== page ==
Growing up with multiple holiday traditions—among them, Christmas from my dad’s side of the family and Hanukkah from my mom’s—I was truly blessed. Over the years, we have gone through a patchwork rotation of celebrations inspired by a variety of factors: our close proximity to Chicago (we lived in the ’burbs), a love of food-themed parties, and our decidedly global family tree. It was not unusual for us to feast on blintzes at a Russian tearoom in the city one year (because my father had studied Russian and wanted to show off his language skills), only to follow it up with a gingerbread-house-building party the next (we made houses with pretzel sukkahs in yards made of shredded coconut).
(Slash your cholesterol, burn stubborn belly fat, solve your insomnia, and more—naturally!—with Rodale's Eat For Extraordinary Health & Healing!)
But by far the silliest and tastiest tradition we practice is our annual Dumplings of the World Party. The idea grew out of our blended Chinese–Eastern European heritage and is based on the notion Mom and I share about what constitutes a good time: getting all of our favorite people under one roof and cooking together.
For the party, my mom and I set up prep stations around the house with dough, rolling pins, and fillings, where guests can construct their own dumplings. The recipes come from our family cookbook, an old three-ring binder in which an entire soy sauce–stained chapter is devoted to dumplings. Some of the recipes hail from a dim sum class my mom took 20 years ago. As new people married into our family, we added others, such as the ricotta pierogi from my brother-in-law’s mom, who has strong Polish roots. As family members tried out new diets—like my sister’s short-lived veganism—recipes for items like soy chorizo empanadas made their way into the binder.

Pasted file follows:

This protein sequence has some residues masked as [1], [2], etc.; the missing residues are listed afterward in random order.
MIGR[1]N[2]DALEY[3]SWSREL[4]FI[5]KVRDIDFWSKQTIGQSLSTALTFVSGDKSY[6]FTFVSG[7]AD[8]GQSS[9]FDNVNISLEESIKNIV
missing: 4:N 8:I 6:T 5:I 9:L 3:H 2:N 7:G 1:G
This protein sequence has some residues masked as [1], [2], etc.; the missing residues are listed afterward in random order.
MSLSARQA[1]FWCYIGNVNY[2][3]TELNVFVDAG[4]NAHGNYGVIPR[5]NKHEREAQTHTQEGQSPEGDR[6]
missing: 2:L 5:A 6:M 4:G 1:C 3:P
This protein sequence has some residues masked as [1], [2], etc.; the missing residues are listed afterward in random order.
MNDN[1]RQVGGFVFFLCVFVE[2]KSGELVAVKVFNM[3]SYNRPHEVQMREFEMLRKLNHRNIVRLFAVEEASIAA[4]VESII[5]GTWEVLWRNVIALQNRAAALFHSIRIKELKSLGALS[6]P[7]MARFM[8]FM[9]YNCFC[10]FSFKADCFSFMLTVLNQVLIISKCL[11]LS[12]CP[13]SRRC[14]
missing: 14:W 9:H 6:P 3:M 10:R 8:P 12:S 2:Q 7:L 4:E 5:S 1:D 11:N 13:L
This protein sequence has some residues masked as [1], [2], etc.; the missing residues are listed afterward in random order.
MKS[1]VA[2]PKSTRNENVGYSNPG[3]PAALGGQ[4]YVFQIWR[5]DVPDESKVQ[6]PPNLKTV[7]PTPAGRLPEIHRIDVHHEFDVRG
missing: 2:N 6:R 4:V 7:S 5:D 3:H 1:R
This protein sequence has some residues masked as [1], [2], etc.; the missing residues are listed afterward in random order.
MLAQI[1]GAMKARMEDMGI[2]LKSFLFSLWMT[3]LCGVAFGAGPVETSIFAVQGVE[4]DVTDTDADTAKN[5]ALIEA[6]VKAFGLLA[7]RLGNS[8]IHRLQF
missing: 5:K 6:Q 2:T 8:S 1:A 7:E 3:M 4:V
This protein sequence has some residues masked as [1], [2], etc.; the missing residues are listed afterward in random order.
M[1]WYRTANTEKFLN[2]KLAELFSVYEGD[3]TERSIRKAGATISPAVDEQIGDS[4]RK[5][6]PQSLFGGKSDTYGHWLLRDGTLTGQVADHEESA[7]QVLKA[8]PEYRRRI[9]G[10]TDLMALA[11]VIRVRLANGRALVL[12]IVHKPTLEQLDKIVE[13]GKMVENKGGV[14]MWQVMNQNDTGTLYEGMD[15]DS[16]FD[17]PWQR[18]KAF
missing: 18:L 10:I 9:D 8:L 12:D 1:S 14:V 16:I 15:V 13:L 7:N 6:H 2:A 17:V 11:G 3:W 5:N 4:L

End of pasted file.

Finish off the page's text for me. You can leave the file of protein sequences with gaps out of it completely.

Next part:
These days, the party takes place at the farmhouse on the border of Minnesota and North Dakota where I live with my husband, but it’s as sprawling and mixed up as ever. Every gathering includes at least six different types of dumplings. Gingery chicken pot stickers always make the cut, as do big, fluffy steamed buns—stuffed with cross-cultural fillings like PB&J, American cheese, or barbecued chicken—served out of a huge double-decker steamer. With so many fillings and so much dough (and wine) being passed around, it’s easy to create mash-ups, such as sweet Nutella-filled sesame balls, savory tomato jam sufganiyot (Hanukkah doughnuts) and samosa knishes, as well as Cornish pasties, arancini, blintzes, and tamales. Not all of them are totally textbook, but to my family any food stuffed inside another food qualifies as a dumpling.
Our parties are chaotic, and the decorations are limited to a light dusting of flour around the house, which might be taken as a metaphor for snow, except that it’s not at all intentional. We eat dumplings throughout the night whenever they are ready; we never sit down for a formal meal. The huge proportion of dumplings to guests (we aim for a ratio of 50 to 1) guarantees that everyone present will slip into a food coma by the end of the evening—which means it’s time for our other immutable holiday tradition, a screening of Tim Allen’s The Santa Clause.